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May 16th, 2013
Jan 16th, 2013, 06:34 AM
Reviews, reviews, reviews
I'm starting to believe that Google will be taking reviews into account more when ranking pages - especially company or product pages. It makes a great deal of sense to me that where you can find trusted reviews they are another factor for the algorithm to consider.
I was reading this thread: http://forums.seochat.com/e-commerce...**-463760.html and have since done some digging around regarding reviews but would welcome second opinions or real experience.
If I understand this right there are three sources of reviews:
The type you generate yourself during the event
Best for blogs, etc - where the user can rate the content right there and then
Pros - Good for being picked up in rich snippets / easy to implement
Cons - can't be used on ecommerce as the product hasn't been delivered yet / does not feed through onto other parts of Google(?)
the type you generate yourself after the event
So signing up to Trustpilot who then contact your customers/users/readers and ask them to fill in a survey.
Pros - most likely to get positive reviews as the second type below often only encourages the unhappy(?)
Cons - cost
the type the web generates
For example reviewcenter.com where people trot along of their own free will
Pros - doesn't cost you anything
Cons - most people who post here have made an effort and it usually only unhappy customers/users/readers who do this(?) / it's not very proactive in getting past customers to create reviews
Is that a fair summary and if so what third party review apps (like Trustpilot) work the best?
Jan 16th, 2013, 11:00 AM
This is an interesting topic.
Google does already use several sources of reviews to put a *** rating next to listings. I forget where the list is but it is in the google documentation.
Your second type of review seems the best for a Search Engine to look at. They want to know the whole customer experience. My biggest problem with that type isn't unhappy customers but rather MAKING customers unhappy. People forget what they signed up for. The emails often look like spam. Even asking can be pushing it especially as many companies use a popup (universally bad IMO) to make the request.
I also have an issue where my product isn't really something you can review. Call it parts, or widgets. Not much to say about them. So the reviews would be more about the company. I wonder how google will handle those types of products.
Jan 16th, 2013, 11:43 AM
I take advantage of your third option Doodled. I encourage my e-commerce customers to rate us on resellerratings dot com or Yelp dot com. You better have confidence in your products and service to do this My experience is that unhappy reviewers are most likely to leave reviews if the company is large and un-responsive (i.e. Dell). Happy customers are more likely to leave reviews if the company is small and responsive (Like me). A search on my company name brings up my independent off-site reviews on page one. I also link to my off-site reviews via my home page. I personally believe Google places high trust in independent review sites that have strict processes in place to prevent false reviews. Two of my competitors had their reviews wiped off resellerratings completely. I assume they tried to generate false reviews. So yes, from a standpoint of SEO and sales conversions, take advantage of reviews and keep it legit.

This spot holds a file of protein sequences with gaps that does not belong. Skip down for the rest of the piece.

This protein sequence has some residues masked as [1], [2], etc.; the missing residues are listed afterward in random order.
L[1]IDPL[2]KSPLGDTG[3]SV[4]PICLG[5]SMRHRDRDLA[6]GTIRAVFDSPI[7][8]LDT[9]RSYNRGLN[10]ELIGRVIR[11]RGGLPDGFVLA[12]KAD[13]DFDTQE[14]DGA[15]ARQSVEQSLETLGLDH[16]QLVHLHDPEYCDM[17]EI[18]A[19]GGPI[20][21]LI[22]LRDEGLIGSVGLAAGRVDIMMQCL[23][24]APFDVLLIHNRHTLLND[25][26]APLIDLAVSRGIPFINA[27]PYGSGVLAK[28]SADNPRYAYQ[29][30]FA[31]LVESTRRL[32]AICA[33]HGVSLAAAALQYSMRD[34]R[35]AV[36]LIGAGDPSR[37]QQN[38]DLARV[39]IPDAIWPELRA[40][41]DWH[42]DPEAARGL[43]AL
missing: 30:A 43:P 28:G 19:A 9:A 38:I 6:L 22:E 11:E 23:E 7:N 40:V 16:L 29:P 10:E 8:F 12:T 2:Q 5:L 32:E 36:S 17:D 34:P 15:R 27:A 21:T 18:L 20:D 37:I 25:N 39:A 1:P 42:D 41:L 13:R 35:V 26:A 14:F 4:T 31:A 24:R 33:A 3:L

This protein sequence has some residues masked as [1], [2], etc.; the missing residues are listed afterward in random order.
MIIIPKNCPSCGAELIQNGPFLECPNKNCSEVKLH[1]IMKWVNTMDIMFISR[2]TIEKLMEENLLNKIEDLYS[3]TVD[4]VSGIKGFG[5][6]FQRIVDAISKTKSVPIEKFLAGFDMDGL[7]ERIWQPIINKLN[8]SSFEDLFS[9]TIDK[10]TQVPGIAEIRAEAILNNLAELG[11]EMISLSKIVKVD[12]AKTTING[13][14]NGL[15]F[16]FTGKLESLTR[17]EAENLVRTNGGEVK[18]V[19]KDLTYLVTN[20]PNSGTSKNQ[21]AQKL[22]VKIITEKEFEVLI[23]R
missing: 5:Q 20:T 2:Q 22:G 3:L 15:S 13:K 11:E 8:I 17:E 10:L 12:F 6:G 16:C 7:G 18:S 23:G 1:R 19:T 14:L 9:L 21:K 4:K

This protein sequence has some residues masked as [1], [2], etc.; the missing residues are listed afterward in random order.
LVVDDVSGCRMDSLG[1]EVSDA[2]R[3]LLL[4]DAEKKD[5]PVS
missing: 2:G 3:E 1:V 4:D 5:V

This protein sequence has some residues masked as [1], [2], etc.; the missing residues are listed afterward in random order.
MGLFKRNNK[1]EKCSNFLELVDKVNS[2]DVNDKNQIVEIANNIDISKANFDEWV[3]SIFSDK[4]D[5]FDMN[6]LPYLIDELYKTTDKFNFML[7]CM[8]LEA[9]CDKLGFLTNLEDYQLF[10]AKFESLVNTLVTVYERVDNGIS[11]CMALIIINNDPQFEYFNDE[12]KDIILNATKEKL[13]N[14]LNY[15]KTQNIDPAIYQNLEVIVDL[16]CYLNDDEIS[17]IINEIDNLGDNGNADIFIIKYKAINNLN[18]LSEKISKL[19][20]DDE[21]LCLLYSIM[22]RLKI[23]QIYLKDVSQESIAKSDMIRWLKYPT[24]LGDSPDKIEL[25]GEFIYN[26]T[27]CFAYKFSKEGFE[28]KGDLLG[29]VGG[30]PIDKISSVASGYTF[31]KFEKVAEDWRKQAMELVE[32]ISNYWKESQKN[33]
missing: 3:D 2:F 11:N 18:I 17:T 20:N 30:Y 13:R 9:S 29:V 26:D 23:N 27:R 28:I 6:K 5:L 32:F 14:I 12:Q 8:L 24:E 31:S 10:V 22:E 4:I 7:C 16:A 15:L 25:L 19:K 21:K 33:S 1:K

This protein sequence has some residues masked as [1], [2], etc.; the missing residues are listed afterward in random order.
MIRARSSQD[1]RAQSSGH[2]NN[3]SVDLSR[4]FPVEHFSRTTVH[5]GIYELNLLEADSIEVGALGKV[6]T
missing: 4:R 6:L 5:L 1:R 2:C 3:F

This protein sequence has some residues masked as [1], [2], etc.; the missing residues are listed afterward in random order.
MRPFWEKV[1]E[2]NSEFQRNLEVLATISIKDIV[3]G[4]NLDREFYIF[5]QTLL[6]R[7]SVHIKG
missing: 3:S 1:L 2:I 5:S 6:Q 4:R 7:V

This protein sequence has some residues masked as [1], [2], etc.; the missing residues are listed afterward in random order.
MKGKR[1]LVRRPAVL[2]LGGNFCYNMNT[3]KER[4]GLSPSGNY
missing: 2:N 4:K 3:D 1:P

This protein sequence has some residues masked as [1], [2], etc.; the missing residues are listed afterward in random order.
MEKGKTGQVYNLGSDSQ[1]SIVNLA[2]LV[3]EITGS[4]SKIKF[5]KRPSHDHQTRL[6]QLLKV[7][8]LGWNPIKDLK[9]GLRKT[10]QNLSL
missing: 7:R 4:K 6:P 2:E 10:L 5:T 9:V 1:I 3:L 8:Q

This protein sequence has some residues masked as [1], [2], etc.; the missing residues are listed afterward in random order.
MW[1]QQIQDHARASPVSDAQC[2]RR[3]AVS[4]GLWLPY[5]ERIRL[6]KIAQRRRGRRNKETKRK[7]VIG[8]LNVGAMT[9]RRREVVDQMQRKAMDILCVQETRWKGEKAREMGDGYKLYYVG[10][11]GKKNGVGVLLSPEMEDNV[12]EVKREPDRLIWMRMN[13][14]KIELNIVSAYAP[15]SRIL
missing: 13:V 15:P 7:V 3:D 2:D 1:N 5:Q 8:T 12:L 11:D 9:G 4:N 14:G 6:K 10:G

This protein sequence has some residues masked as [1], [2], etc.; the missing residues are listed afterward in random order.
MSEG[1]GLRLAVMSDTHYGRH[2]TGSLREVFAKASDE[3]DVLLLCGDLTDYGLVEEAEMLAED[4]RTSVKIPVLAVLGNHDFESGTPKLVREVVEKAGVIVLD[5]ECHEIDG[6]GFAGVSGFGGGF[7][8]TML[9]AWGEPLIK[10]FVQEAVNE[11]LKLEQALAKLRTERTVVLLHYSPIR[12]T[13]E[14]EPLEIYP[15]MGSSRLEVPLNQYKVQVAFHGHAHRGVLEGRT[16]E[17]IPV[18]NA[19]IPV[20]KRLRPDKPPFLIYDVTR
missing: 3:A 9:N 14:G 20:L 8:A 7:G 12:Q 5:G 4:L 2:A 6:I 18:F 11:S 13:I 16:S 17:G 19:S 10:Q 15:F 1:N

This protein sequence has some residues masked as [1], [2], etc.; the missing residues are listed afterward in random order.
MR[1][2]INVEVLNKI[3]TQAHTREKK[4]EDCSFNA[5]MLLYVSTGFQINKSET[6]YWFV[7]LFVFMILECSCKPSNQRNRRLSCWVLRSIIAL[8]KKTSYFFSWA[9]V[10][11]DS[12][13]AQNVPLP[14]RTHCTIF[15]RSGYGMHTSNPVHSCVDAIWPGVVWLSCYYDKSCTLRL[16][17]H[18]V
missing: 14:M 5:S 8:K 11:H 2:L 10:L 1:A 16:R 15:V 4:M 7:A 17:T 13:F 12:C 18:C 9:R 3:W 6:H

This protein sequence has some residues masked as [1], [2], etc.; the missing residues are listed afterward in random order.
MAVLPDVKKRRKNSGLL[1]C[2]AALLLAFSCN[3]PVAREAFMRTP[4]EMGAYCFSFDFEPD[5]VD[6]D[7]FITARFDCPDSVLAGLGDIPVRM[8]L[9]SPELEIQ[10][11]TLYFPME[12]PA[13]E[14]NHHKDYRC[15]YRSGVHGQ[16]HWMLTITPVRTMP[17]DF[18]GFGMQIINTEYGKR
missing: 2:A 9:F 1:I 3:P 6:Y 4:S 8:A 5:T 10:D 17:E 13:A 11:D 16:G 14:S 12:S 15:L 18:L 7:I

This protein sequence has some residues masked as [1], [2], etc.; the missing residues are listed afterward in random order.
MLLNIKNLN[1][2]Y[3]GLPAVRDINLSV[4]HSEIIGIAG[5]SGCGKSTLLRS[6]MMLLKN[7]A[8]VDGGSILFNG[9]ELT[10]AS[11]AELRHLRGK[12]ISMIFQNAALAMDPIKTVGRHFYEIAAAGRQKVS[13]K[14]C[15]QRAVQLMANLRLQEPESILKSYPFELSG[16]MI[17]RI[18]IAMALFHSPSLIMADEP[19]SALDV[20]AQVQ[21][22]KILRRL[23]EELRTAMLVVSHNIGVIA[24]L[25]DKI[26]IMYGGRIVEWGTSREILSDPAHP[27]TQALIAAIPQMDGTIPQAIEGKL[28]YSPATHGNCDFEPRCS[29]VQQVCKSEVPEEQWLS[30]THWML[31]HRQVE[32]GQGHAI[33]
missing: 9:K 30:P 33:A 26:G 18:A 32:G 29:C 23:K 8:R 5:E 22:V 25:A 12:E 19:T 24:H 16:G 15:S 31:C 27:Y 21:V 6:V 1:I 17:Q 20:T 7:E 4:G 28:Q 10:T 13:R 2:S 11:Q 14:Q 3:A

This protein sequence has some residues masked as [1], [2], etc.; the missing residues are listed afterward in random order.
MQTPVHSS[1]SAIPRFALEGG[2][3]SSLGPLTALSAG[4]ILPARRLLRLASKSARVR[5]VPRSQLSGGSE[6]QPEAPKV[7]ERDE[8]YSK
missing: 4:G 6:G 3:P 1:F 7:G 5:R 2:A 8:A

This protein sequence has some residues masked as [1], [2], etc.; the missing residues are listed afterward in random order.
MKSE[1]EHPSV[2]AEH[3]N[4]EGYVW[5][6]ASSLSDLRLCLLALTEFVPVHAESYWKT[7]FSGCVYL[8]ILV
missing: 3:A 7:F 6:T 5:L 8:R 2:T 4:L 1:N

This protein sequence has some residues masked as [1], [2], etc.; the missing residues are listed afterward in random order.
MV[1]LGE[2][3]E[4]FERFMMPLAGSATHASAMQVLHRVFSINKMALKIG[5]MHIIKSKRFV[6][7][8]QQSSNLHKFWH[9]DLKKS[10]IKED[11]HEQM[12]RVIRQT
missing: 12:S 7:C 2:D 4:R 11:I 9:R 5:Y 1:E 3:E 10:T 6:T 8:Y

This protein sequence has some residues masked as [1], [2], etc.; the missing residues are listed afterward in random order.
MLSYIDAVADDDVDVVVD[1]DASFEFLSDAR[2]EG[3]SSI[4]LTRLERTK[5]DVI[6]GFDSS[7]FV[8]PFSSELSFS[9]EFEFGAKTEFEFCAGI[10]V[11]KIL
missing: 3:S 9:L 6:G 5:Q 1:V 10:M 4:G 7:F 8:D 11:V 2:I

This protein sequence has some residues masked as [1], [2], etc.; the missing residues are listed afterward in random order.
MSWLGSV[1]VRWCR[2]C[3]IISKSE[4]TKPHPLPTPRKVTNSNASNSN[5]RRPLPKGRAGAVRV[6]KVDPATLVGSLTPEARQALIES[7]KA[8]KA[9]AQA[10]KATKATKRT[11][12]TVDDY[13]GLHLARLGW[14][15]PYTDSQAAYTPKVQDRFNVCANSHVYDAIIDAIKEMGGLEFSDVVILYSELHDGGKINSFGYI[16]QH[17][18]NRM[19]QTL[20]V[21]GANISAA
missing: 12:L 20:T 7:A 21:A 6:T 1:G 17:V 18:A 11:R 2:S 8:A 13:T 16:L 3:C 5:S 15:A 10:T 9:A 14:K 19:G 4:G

Jan 16th, 2013, 11:55 AM
How do you "encourage"? The way your wrote it reminds me of The Godfather .... "I've got a pair of concrete boots here but if you pop along to Yelp I might forget all about it"!! That's just my twisted imagination - seriously speaking do you offer some sort of future discount/incentive or just a follow up email and fingers crossed?
Originally Posted by eddyf
Jan 16th, 2013, 12:02 PM
Perhaps being ignorant but if you sell anything then it can be reviewed. No matter how dull it might appear to you or me it's probably something else to the customer?
Originally Posted by realityhack
I can see that if the product is bespoke (say a 3D printed object) that can't be reviewed but the company and/or the service can...
Jan 17th, 2013, 10:25 AM
My company and their service certainly can be reviewed. But what would the review for nail be? Oh man... these nails are too short... better get the longer ones... if you are doing exactly what I was. Also deducting a point for smashing my own thumb. 3 star rating for 16 penny nails.
Originally Posted by Doodled
Like you said the company can be reviewed, but without a product review on that particular nail on the page I am wondering how google will handle them.
Jan 17th, 2013, 12:20 PM
Having just renovated a 19th Century wooden house I can tell you there are nails and then there are nails. Some are too soft, some have tips which split wood more than others ... how sad is that!
Originally Posted by realityhack
But would I go back and report in on my nail purchase ... good question .... !
Jan 17th, 2013, 01:46 PM
Are we talking about Product Reviews or Site Reviews?
I can tell you that Reviews are Extremely important for conversion. "Brand +Review" will most likely be in your search terms if your in the eCom game.
Site (Brand) Reviews don't seem to play at all when it comes to SEO Ranks. At Least not in my Topic Sphere. I out review all of my competitors with higher review ratings that all of them and see Zero impact on ranking for a key phrase.
It could be possible for Product reviews to play on the page. Product Reviews + Unique content on page. I've seen this being used more and more in SEO, but havn't seen any evidence to show it plays into ranks.
Jan 21st, 2013, 08:41 AM
Right - I've done some digging around from a eCommerce point of view and it seems to me that BizRate is a very good option. It launches a "how was your shopping experience" questionaire after checkout and then follows that up a few days later with a "how was the fullfilment" questionaire.